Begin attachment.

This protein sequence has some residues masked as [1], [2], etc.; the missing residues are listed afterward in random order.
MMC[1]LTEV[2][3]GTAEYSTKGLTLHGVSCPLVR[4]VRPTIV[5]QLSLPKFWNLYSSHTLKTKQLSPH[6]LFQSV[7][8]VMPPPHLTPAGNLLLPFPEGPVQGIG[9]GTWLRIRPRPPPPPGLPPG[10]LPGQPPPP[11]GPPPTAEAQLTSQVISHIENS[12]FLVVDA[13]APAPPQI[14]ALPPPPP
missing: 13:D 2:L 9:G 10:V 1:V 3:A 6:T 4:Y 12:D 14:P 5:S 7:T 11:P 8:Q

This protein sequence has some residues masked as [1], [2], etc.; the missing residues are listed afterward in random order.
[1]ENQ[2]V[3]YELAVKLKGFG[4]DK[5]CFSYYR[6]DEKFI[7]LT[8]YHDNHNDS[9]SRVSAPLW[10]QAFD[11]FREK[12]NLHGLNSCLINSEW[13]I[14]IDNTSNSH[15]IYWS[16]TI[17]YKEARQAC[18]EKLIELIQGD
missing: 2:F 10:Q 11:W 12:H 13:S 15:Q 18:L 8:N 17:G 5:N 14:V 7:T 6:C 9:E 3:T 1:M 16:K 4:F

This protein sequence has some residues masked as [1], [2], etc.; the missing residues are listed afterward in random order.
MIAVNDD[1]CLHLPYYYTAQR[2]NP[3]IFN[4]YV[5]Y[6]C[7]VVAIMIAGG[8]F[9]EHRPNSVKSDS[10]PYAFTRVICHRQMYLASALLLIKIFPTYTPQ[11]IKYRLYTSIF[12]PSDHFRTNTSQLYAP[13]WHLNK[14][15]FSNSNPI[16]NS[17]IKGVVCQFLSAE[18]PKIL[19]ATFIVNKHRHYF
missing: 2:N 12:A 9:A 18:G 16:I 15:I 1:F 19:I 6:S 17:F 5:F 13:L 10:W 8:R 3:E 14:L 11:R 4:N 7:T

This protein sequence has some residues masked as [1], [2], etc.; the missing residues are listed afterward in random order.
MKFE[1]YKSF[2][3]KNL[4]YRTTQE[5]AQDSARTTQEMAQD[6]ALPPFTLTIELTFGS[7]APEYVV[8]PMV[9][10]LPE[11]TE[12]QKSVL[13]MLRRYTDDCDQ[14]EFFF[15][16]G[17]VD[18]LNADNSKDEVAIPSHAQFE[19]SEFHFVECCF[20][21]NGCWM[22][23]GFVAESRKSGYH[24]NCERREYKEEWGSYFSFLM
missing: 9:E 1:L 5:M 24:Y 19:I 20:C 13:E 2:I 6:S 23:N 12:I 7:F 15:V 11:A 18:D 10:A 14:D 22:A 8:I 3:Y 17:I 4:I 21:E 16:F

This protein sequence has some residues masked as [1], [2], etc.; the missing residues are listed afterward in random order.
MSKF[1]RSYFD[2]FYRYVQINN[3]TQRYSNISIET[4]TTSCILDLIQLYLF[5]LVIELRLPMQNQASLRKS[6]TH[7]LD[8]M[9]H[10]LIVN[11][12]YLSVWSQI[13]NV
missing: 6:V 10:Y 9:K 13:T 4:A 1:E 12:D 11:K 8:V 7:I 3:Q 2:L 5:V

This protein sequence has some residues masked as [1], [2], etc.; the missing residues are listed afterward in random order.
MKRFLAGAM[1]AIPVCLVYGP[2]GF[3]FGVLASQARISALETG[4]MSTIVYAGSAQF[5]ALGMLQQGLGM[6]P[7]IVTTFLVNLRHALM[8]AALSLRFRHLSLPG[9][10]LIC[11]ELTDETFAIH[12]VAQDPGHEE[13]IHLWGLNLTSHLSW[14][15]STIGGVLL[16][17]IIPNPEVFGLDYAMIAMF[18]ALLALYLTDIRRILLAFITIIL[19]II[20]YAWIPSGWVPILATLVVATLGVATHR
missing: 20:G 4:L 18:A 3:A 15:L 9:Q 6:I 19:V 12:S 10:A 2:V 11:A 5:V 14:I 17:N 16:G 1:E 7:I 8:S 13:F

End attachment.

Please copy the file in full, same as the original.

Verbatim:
This protein sequence has some residues masked as [1], [2], etc.; the missing residues are listed afterward in random order.
MMC[1]LTEV[2][3]GTAEYSTKGLTLHGVSCPLVR[4]VRPTIV[5]QLSLPKFWNLYSSHTLKTKQLSPH[6]LFQSV[7][8]VMPPPHLTPAGNLLLPFPEGPVQGIG[9]GTWLRIRPRPPPPPGLPPG[10]LPGQPPPP[11]GPPPTAEAQLTSQVISHIENS[12]FLVVDA[13]APAPPQI[14]ALPPPPP
missing: 13:D 2:L 9:G 10:V 1:V 3:A 6:T 4:Y 12:D 14:P 5:S 7:T 11:P 8:Q

This protein sequence has some residues masked as [1], [2], etc.; the missing residues are listed afterward in random order.
[1]ENQ[2]V[3]YELAVKLKGFG[4]DK[5]CFSYYR[6]DEKFI[7]LT[8]YHDNHNDS[9]SRVSAPLW[10]QAFD[11]FREK[12]NLHGLNSCLINSEW[13]I[14]IDNTSNSH[15]IYWS[16]TI[17]YKEARQAC[18]EKLIELIQGD
missing: 2:F 10:Q 11:W 12:H 13:S 15:Q 18:L 8:N 17:G 5:N 14:V 7:T 6:C 9:E 3:T 1:M 16:K 4:F

This protein sequence has some residues masked as [1], [2], etc.; the missing residues are listed afterward in random order.
MIAVNDD[1]CLHLPYYYTAQR[2]NP[3]IFN[4]YV[5]Y[6]C[7]VVAIMIAGG[8]F[9]EHRPNSVKSDS[10]PYAFTRVICHRQMYLASALLLIKIFPTYTPQ[11]IKYRLYTSIF[12]PSDHFRTNTSQLYAP[13]WHLNK[14][15]FSNSNPI[16]NS[17]IKGVVCQFLSAE[18]PKIL[19]ATFIVNKHRHYF
missing: 2:N 12:A 9:A 18:G 16:I 15:I 1:F 19:I 6:S 17:F 5:F 13:L 10:W 8:R 3:E 14:L 11:R 4:N 7:T

This protein sequence has some residues masked as [1], [2], etc.; the missing residues are listed afterward in random order.
MKFE[1]YKSF[2][3]KNL[4]YRTTQE[5]AQDSARTTQEMAQD[6]ALPPFTLTIELTFGS[7]APEYVV[8]PMV[9][10]LPE[11]TE[12]QKSVL[13]MLRRYTDDCDQ[14]EFFF[15][16]G[17]VD[18]LNADNSKDEVAIPSHAQFE[19]SEFHFVECCF[20][21]NGCWM[22][23]GFVAESRKSGYH[24]NCERREYKEEWGSYFSFLM
missing: 9:E 1:L 5:M 24:Y 19:I 20:C 13:E 2:I 6:S 23:N 12:I 7:F 15:V 11:A 18:D 10:A 14:D 22:A 8:I 3:Y 17:I 4:I 21:E 16:F

This protein sequence has some residues masked as [1], [2], etc.; the missing residues are listed afterward in random order.
MSKF[1]RSYFD[2]FYRYVQINN[3]TQRYSNISIET[4]TTSCILDLIQLYLF[5]LVIELRLPMQNQASLRKS[6]TH[7]LD[8]M[9]H[10]LIVN[11][12]YLSVWSQI[13]NV
missing: 6:V 10:Y 9:K 13:T 4:A 1:E 12:D 11:K 8:V 7:I 3:Q 2:L 5:V

This protein sequence has some residues masked as [1], [2], etc.; the missing residues are listed afterward in random order.
MKRFLAGAM[1]AIPVCLVYGP[2]GF[3]FGVLASQARISALETG[4]MSTIVYAGSAQF[5]ALGMLQQGLGM[6]P[7]IVTTFLVNLRHALM[8]AALSLRFRHLSLPG[9][10]LIC[11]ELTDETFAIH[12]VAQDPGHEE[13]IHLWGLNLTSHLSW[14][15]STIGGVLL[16][17]IIPNPEVFGLDYAMIAMF[18]ALLALYLTDIRRILLAFITIIL[19]II[20]YAWIPSGWVPILATLVVATLGVATHR
missing: 20:G 4:L 18:A 3:A 15:L 9:Q 6:I 19:V 12:S 10:A 2:V 11:A 5:V 14:I 17:N 16:G 1:E 7:I 8:S 13:F